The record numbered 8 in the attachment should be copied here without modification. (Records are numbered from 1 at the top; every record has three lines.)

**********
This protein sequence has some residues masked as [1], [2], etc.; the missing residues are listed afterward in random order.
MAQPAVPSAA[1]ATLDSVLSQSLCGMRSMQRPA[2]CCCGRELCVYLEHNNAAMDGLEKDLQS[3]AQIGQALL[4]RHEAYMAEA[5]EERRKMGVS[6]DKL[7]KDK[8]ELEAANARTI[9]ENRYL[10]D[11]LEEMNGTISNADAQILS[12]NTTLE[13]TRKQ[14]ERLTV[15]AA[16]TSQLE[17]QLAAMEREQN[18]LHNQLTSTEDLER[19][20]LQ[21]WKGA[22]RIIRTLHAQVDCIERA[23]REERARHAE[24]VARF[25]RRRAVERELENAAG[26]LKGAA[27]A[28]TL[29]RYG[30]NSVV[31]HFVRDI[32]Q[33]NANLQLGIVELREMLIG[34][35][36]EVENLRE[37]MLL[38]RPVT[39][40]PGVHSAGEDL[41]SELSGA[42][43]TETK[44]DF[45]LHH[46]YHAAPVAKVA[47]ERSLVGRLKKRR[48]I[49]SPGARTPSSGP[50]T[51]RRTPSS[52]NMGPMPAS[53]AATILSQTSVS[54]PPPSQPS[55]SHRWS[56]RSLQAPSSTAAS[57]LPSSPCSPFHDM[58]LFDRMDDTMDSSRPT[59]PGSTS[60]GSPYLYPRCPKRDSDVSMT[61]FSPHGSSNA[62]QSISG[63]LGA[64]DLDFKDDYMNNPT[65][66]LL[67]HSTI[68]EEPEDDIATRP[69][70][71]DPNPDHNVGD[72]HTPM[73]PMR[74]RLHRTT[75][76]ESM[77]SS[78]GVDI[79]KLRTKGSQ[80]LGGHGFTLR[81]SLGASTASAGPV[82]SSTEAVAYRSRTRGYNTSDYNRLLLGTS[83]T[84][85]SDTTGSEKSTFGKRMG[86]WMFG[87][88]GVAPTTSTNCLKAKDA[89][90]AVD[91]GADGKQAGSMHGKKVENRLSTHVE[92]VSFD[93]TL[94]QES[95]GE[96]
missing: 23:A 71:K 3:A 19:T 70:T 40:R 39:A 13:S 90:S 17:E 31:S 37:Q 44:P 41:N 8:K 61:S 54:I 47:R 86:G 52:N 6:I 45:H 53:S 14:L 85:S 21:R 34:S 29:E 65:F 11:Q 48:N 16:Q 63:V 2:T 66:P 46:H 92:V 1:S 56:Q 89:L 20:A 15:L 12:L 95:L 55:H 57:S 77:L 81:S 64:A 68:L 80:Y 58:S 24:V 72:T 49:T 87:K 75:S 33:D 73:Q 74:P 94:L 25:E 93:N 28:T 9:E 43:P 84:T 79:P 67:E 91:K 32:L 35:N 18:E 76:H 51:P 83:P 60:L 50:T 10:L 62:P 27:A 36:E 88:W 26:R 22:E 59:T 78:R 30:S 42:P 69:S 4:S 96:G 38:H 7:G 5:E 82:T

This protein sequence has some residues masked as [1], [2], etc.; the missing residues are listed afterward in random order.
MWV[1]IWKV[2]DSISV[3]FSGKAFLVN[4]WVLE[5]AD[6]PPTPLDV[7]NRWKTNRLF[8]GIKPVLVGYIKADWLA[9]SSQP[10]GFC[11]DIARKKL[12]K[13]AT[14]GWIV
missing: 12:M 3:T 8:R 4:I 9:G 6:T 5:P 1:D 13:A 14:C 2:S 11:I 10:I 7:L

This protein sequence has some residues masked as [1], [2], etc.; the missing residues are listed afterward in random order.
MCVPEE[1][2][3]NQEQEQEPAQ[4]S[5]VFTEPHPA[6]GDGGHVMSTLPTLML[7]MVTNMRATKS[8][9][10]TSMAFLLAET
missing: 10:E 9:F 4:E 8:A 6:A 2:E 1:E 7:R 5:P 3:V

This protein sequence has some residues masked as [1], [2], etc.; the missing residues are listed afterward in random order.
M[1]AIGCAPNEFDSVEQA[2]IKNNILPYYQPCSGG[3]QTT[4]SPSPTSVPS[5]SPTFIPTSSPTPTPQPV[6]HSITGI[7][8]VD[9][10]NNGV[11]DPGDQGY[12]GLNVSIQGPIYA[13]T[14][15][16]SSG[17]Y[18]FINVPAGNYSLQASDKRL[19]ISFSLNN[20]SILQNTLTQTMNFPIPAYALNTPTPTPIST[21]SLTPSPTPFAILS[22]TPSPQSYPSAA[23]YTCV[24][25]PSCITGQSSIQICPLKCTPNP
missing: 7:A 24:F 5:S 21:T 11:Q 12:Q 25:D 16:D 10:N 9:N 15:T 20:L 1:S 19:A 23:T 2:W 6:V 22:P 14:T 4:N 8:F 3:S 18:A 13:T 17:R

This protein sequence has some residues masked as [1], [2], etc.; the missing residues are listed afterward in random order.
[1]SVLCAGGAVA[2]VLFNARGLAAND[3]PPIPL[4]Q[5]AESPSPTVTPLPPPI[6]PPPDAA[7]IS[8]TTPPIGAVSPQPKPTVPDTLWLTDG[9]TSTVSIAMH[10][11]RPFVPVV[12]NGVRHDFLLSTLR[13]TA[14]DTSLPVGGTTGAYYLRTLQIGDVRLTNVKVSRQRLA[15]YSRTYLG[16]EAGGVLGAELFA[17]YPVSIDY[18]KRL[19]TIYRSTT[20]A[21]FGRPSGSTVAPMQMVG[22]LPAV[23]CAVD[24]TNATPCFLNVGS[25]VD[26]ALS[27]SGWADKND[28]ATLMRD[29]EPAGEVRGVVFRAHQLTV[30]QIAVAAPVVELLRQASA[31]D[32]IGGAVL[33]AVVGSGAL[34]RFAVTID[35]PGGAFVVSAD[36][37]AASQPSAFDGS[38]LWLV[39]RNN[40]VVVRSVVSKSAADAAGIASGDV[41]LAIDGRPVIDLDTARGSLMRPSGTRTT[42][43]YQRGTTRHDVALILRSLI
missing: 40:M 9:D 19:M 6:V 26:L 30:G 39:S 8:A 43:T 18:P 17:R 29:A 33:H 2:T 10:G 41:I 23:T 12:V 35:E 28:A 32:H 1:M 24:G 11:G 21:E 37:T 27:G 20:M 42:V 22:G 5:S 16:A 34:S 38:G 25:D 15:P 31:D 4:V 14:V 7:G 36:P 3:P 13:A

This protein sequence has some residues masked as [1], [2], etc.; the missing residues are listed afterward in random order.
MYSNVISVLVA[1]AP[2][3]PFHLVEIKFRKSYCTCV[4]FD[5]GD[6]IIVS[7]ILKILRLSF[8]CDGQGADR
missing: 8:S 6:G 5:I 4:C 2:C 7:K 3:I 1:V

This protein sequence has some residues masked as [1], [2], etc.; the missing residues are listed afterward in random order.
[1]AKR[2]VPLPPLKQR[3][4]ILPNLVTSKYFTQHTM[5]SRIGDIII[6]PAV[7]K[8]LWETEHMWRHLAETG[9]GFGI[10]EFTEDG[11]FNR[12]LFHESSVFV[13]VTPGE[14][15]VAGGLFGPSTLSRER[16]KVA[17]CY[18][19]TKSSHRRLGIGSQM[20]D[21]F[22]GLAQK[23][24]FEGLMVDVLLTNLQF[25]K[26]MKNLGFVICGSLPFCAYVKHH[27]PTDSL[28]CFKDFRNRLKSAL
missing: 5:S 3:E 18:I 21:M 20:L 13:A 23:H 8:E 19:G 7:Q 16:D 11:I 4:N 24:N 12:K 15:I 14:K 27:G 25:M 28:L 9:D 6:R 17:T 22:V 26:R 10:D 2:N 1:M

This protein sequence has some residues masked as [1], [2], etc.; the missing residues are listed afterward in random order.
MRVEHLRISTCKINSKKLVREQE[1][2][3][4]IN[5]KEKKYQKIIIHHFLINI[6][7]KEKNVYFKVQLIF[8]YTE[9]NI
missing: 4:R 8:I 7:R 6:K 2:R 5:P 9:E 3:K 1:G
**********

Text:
This protein sequence has some residues masked as [1], [2], etc.; the missing residues are listed afterward in random order.
MRVEHLRISTCKINSKKLVREQE[1][2][3][4]IN[5]KEKKYQKIIIHHFLINI[6][7]KEKNVYFKVQLIF[8]YTE[9]NI
missing: 4:R 8:I 7:R 6:K 2:R 5:P 9:E 3:K 1:G